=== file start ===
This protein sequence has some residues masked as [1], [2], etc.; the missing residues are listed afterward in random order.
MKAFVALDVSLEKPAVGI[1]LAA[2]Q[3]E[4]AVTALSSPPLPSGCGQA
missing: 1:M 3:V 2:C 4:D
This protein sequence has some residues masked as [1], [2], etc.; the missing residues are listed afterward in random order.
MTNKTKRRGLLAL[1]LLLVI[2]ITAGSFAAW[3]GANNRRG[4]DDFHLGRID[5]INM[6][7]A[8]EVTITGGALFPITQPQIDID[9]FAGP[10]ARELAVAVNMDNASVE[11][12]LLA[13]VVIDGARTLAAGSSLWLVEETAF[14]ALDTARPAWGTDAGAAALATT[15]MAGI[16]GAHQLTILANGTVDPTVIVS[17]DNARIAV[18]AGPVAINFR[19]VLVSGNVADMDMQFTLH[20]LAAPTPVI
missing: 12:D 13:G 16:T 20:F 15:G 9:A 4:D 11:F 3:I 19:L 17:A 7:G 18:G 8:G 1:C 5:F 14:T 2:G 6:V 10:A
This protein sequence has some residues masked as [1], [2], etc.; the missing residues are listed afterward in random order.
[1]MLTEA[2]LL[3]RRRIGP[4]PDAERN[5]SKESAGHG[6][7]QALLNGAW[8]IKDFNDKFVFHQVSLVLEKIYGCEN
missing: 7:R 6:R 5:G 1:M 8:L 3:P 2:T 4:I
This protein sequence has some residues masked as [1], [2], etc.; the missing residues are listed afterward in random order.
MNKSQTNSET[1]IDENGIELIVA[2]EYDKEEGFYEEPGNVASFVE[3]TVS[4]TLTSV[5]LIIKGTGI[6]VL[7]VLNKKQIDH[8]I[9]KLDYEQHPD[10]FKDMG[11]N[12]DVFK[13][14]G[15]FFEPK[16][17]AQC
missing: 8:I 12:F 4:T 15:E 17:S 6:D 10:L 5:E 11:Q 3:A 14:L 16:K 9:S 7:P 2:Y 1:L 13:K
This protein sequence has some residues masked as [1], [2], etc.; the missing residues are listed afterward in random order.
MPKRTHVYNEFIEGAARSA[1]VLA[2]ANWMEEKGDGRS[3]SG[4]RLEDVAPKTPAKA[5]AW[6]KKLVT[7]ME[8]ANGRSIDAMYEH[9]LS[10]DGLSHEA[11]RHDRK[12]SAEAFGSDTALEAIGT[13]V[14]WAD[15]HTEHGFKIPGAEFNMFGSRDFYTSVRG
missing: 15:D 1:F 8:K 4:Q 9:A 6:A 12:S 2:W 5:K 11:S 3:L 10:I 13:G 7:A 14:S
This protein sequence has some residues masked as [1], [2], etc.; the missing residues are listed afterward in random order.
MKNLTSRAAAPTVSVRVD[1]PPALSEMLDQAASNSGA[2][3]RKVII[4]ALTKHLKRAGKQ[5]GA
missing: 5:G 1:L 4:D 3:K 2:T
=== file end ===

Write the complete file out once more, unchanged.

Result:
This protein sequence has some residues masked as [1], [2], etc.; the missing residues are listed afterward in random order.
MKAFVALDVSLEKPAVGI[1]LAA[2]Q[3]E[4]AVTALSSPPLPSGCGQA
missing: 1:M 3:V 2:C 4:D
This protein sequence has some residues masked as [1], [2], etc.; the missing residues are listed afterward in random order.
MTNKTKRRGLLAL[1]LLLVI[2]ITAGSFAAW[3]GANNRRG[4]DDFHLGRID[5]INM[6][7]A[8]EVTITGGALFPITQPQIDID[9]FAGP[10]ARELAVAVNMDNASVE[11][12]LLA[13]VVIDGARTLAAGSSLWLVEETAF[14]ALDTARPAWGTDAGAAALATT[15]MAGI[16]GAHQLTILANGTVDPTVIVS[17]DNARIAV[18]AGPVAINFR[19]VLVSGNVADMDMQFTLH[20]LAAPTPVI
missing: 12:D 13:G 16:T 20:F 15:G 9:A 4:D 11:F 3:I 19:L 17:A 7:G 18:G 8:G 1:C 5:F 14:T 2:G 6:V 10:A
This protein sequence has some residues masked as [1], [2], etc.; the missing residues are listed afterward in random order.
[1]MLTEA[2]LL[3]RRRIGP[4]PDAERN[5]SKESAGHG[6][7]QALLNGAW[8]IKDFNDKFVFHQVSLVLEKIYGCEN
missing: 7:R 6:R 5:G 1:M 8:L 3:P 2:T 4:I
This protein sequence has some residues masked as [1], [2], etc.; the missing residues are listed afterward in random order.
MNKSQTNSET[1]IDENGIELIVA[2]EYDKEEGFYEEPGNVASFVE[3]TVS[4]TLTSV[5]LIIKGTGI[6]VL[7]VLNKKQIDH[8]I[9]KLDYEQHPD[10]FKDMG[11]N[12]DVFK[13][14]G[15]FFEPK[16][17]AQC
missing: 8:I 12:F 4:T 15:E 17:S 6:D 10:L 5:E 11:Q 3:A 14:L 16:K 9:S 7:P 2:Y 1:L 13:K
This protein sequence has some residues masked as [1], [2], etc.; the missing residues are listed afterward in random order.
MPKRTHVYNEFIEGAARSA[1]VLA[2]ANWMEEKGDGRS[3]SG[4]RLEDVAPKTPAKA[5]AW[6]KKLVT[7]ME[8]ANGRSIDAMYEH[9]LS[10]DGLSHEA[11]RHDRK[12]SAEAFGSDTALEAIGT[13]V[14]WAD[15]HTEHGFKIPGAEFNMFGSRDFYTSVRG
missing: 15:D 1:F 8:K 4:Q 9:A 6:A 12:S 2:W 5:K 11:S 3:L 10:I 13:G 7:A 14:S
This protein sequence has some residues masked as [1], [2], etc.; the missing residues are listed afterward in random order.
MKNLTSRAAAPTVSVRVD[1]PPALSEMLDQAASNSGA[2][3]RKVII[4]ALTKHLKRAGKQ[5]GA
missing: 5:G 1:L 4:D 3:K 2:T